What it’s like to work with a billionaire, according to ex-colleagues of Elon Musk, Jeff Bezos, Bill Gates, and Sara Blakely

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JUNE 13, 2023

Sara Blakely, Bill Gates, Elon Musk, and Jeff Bezos. – Getty Images

  • The lives and working routines of billionaires fascinate those who want to understand their success.
  • Past colleagues discussed working with Bill Gates, Elon Musk, Jeff Bezos, and Sara Blakely.
  • They shared lessons they’d learned from the four well-known billionaires.

The lives and working routines of billionaires fascinate those hungry to understand their success. Their eccentricities and rules for life are the subject of books, podcasts, and countless articles.

Their close colleagues know these captivating figures well. Here, people who’ve worked alongside Elon Musk, Jeff Bezos, Bill Gates, and Sara Blakely talk about what it was like.

Bill Gates could tell when someone had ‘slung the bull’

Chris Williams will never forget the “grilling” he says the billionaire Microsoft cofounder Gates gave him when they first met in 1992.

After buying their company, Gates interrogated Williams and his colleagues about why their product was better than its Microsoft rival’s. In eight years of meeting regularly one-on-one with Gates as a Microsoft executive, Williams learned how Gates’ questioning was a way of exposing who “slung the bull.” He’d keep pressing until the person under questioning would either admit they didn’t know or start inventing things.

“It was hard to be in those rooms many times and not pick up some of that skill,” Williams wrote for Insider, adding: “In time I could recognize the face of someone who, it seemed, would rather die than say, ‘I don’t know, but I’ll find out and get back to you.'”

Williams also recalled Gates’ ability to absorb “miles of data and dozens of opinions on the correct path” at a meeting and immediately identify what mattered and what to do.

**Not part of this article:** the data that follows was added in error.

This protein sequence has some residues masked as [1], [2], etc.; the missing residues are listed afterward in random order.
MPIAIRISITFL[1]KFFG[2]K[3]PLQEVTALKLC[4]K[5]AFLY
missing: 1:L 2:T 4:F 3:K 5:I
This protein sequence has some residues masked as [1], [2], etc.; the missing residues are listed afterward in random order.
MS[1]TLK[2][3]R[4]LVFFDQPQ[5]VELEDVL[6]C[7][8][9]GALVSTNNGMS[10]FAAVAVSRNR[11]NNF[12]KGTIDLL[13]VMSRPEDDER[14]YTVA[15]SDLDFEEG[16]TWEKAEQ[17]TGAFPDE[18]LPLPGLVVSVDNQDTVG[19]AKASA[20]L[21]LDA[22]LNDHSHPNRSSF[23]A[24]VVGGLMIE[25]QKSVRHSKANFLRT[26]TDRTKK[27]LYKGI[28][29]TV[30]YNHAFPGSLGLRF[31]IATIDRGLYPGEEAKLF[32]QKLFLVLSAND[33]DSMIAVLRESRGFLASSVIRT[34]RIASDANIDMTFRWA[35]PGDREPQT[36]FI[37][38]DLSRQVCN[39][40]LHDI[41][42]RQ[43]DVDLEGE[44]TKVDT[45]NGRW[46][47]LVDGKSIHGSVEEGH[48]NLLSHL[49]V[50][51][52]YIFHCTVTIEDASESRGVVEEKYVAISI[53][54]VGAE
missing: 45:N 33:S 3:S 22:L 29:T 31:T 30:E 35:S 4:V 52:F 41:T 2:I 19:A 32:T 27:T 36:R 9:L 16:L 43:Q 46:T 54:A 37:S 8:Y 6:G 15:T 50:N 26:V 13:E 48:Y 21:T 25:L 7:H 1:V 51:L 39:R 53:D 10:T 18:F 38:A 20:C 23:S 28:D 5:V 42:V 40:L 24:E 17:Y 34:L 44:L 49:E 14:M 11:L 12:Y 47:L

Jeff Bezos insisted on a ‘deliberately inefficient’ meeting

Colin Bryar, a former Amazon vice president and chief of staff to Bezos, listed 13 insights he gained in the 12 years of working closely with him.

These included the importance of reacting quickly to trends, doubling down on initiatives that bear fruit to minimize risk, and accepting that “getting a team on the same page is a lot of work.”

On the last point, Bryar described how Bezos would hold a weekly four-hour meeting with his direct reports instead of one-to-one meetings with each of them. They would all attend regardless of whether the agenda touched on their responsibilities. Bezos wanted them to learn one another’s responsibilities to help them work together as a team “when the inevitable crisis would arise,” Bryar wrote.

He added, “I’ve seen many dysfunctional executive teams that just are not used to working together and something like a deliberately inefficient weekly meeting getting them together would help.”

‘Girl next door’ Sara Blakely was a ‘creative genius’

Lisa Magazine and Kenya Graham were personal and executive assistants, respectively, to Blakely, the Spanx founder. Magazine described Blakely as “the girl next door” but also “one of the most creative geniuses I’ve ever met.” She told the podcast “Reach” that she was the 13th Spanx employee, joining when it was working out of a windowless basement in an Atlanta hotel.

She and Graham would plan Blakely’s day, covering every aspect of her life to make Blakely “feel like a million dollars” whenever she stepped into a meeting. “There were so many times that Lisa and I would go over to the home, print out Sara’s calendar, and sit with her husband’s assistants and the house staff,” Graham said. The pair often also collaborated on calendars and cc’d each other on emails and texts to ensure they were on the same page.

After Blakely gave the keynote at the Nordic Business Forum in 2019, the organizers told her that their team was the most prepared group they’d ever worked with, Magazine said.

Elon Musk could be ‘fun’ — but was also quick to fire people

During his early days at Tesla, Carl Medlock was in a meeting in which someone disagreed with Musk. Medlock, then a territory manager at Tesla, says he never saw the employee again. Musk is “not one for people back talking — he’ll just let you go,” Medlock told the podcast “The Iced Coffee Hour.”

“When Elon stands up at the end of a meeting and says, ‘This is the direction we’re going to go,’ you stand up from your chair, and you better head that direction,” Medlock continued.

He said that despite this, however, Musk could be “fun” if you were on his good side and “for a guy who wasn’t from the car industry, he asked some very good questions” of Medlock during his final interview for the role.

Medlock said he never saw his boss socialize or joke around with employees.

“He’d talk to you if he needed to talk to you, but he didn’t just go BS with people at all,” Medlock said. Even in meetings, he added, Musk didn’t waste time chatting and got straight to the point.


Courtesy/Source: Business Insider